I’m not a fan of large crowds and loud noises (they always try to steal my sweet, sweet energy juice). So it was uncharacteristic for me to be so excited about attending The Summit. I don’t think anyone knew what to expect. The sense of anticipation was ripe through the whole event. Here’s what I remember about it.
The Expected Ted-Style
If I were able, I would have made a parody of Gangnam style with Marko and Adam dancing. Sadly, I don’t have those resources. The Summit was formatted on the TED way of presenting which limits time and focuses content. The Summit provided the benefits of this in spades.
Every speaker had to present in a new format, and it showed in a fresh delivery of great content. What took this to the next level were the meetups with presenters in focused discussion. It just worked. I heard so many people asking why no one had tried it before. My guess is that many youth conferences will be trying to replicate this format very soon.
The Unexpected Asides
Early adopters live by a code. We are willing to take chances and be dismayed. So be weird, but show us something that will change the way we think. The Summit brought together a bunch of people, a tribe within a tribe, who want something different. Not just new, but better.
There are too many surprises to mention, but here are a few that have become a standard for Cartel culture:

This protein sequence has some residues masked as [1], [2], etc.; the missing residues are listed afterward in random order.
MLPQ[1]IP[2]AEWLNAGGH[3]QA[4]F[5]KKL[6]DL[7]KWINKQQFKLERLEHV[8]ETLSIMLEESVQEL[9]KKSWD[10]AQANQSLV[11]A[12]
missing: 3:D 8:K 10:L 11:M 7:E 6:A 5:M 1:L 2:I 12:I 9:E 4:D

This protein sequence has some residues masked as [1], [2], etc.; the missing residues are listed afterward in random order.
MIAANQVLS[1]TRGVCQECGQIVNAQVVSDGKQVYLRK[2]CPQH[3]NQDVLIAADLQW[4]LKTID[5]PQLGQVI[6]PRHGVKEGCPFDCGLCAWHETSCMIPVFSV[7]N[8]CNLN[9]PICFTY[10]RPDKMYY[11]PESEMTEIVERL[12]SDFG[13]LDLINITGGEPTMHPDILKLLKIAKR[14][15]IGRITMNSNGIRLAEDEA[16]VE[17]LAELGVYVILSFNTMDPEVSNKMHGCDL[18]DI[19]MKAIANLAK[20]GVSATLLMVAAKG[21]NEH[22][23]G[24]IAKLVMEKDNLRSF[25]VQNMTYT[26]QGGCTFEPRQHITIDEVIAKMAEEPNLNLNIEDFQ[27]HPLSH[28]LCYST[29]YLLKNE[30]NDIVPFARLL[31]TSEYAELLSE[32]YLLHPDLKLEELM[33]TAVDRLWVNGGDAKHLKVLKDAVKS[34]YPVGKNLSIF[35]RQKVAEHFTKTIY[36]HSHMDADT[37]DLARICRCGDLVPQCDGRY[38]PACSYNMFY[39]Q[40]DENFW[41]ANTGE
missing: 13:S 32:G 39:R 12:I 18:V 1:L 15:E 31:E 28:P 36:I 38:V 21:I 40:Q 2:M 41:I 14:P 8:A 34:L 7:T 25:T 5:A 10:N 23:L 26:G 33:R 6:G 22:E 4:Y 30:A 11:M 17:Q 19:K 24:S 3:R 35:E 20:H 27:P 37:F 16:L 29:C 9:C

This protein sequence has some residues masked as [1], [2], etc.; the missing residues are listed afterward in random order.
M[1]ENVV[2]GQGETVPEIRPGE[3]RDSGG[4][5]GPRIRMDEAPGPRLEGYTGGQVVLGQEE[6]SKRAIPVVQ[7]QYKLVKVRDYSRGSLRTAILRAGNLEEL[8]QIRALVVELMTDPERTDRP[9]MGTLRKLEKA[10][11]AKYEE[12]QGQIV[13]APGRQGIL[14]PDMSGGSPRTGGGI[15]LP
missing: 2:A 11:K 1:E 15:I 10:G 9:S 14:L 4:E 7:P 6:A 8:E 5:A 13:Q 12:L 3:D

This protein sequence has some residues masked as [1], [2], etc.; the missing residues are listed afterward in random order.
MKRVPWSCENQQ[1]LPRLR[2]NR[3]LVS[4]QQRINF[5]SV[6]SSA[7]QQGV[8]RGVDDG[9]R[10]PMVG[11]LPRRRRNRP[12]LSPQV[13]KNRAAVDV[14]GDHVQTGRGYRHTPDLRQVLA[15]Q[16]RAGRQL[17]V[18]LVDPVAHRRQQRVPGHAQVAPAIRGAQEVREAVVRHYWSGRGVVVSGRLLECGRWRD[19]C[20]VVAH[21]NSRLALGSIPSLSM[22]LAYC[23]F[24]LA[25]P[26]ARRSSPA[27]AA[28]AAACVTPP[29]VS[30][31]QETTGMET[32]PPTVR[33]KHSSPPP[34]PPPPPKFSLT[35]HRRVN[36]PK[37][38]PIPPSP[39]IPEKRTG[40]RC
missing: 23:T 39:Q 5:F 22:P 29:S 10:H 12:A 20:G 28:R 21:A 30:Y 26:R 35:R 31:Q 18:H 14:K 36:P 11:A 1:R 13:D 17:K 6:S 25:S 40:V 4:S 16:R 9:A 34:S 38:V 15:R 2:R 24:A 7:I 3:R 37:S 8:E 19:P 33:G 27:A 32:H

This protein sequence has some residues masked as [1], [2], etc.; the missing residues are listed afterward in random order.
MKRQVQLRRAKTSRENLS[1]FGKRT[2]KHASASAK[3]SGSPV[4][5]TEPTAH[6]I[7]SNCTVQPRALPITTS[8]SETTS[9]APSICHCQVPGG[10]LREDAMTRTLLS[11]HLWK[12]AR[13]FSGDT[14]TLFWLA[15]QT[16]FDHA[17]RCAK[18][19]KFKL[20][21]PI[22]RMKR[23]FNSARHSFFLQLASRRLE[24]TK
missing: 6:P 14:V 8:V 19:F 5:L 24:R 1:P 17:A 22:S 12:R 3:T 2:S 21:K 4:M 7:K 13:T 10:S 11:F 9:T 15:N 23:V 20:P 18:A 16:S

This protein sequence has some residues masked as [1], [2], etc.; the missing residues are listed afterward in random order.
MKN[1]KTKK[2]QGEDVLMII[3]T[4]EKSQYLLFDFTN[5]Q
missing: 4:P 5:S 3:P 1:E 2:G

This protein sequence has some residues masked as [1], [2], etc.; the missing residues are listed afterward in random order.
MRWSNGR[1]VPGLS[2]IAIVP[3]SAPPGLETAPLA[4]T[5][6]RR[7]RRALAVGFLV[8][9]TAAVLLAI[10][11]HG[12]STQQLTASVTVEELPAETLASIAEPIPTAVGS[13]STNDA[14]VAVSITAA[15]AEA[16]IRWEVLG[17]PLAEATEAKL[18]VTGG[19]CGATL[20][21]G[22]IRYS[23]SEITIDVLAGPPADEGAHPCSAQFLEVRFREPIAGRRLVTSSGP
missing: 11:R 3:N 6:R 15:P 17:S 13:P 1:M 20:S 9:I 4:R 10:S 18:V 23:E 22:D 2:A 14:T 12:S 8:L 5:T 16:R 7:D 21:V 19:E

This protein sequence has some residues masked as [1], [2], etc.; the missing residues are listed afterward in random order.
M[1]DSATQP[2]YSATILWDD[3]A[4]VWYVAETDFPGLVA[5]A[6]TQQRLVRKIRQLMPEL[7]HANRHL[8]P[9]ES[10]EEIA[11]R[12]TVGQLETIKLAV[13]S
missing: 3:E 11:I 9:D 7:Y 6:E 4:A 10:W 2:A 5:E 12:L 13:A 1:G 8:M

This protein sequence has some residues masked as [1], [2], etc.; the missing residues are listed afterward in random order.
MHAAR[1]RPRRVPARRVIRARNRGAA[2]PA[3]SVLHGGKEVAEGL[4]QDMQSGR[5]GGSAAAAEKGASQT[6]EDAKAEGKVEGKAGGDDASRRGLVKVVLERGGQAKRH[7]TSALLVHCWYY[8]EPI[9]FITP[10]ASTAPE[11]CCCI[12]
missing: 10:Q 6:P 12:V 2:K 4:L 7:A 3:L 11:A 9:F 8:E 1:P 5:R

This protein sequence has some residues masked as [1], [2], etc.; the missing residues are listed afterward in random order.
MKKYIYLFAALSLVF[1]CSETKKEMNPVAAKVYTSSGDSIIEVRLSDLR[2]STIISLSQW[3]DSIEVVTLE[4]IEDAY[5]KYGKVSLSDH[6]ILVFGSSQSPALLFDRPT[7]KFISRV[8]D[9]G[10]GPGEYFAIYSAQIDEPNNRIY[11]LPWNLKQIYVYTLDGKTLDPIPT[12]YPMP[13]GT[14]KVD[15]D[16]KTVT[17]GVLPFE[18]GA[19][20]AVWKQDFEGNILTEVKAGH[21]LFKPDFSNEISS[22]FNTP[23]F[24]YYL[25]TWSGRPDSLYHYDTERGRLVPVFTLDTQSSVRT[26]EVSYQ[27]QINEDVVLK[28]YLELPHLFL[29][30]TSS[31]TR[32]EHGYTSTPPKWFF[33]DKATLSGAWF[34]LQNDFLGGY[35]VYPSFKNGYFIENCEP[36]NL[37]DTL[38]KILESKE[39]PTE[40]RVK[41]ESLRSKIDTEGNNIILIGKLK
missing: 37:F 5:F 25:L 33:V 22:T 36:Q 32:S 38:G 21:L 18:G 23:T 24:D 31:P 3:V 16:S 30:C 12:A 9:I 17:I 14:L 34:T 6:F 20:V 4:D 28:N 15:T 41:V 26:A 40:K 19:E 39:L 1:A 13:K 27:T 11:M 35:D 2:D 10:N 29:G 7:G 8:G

Everyone was accessible. I ran into Ben Chestnut, presenter and founder/CEO of Mailchimp, at the book store. He appeared to be willing to throw down some cash on a book that would be totally outside of his field. Cool.
The mix of attendees was way more diverse than most conferences. Young and old, hipster and geek were all represented. At one point, I saw a guy who (I’m sorry random person) seemed to be 60 talking excitedly in a corner with an early twenties, bearded guy. I tried to eavesdrop but failed. This scene was repeated throughout the weekend. Ideas kept bouncing off the walls, forcing the attendees into random conversations. Cool.
The diversity of the presenters themselves also made The Summit unique. I have read a lot of authors outside of ministry. Most of my greatest encouragement and creativity comes from outside of the professional Christian world. The Summit had presenters who had never attempted youth ministry or any kind of ministry. Their ideas were useful, though, because they had such a different perspective.
I could write so much more about The Summit, but it still wouldn’t capture the experience. For some people like me, it felt like an acknowledgment of hope. I don’t mean to sound overdramatic, but the future of youth ministry looks dismal at times. That weekend gave me a surprise in looking ahead.
If you missed it, the presentations are available here. Maybe the vibe will come through consuming the media. Also, The Youth Cartel have already committed to next year’s Summit in Atlanta, November 8-9. I won’t miss it.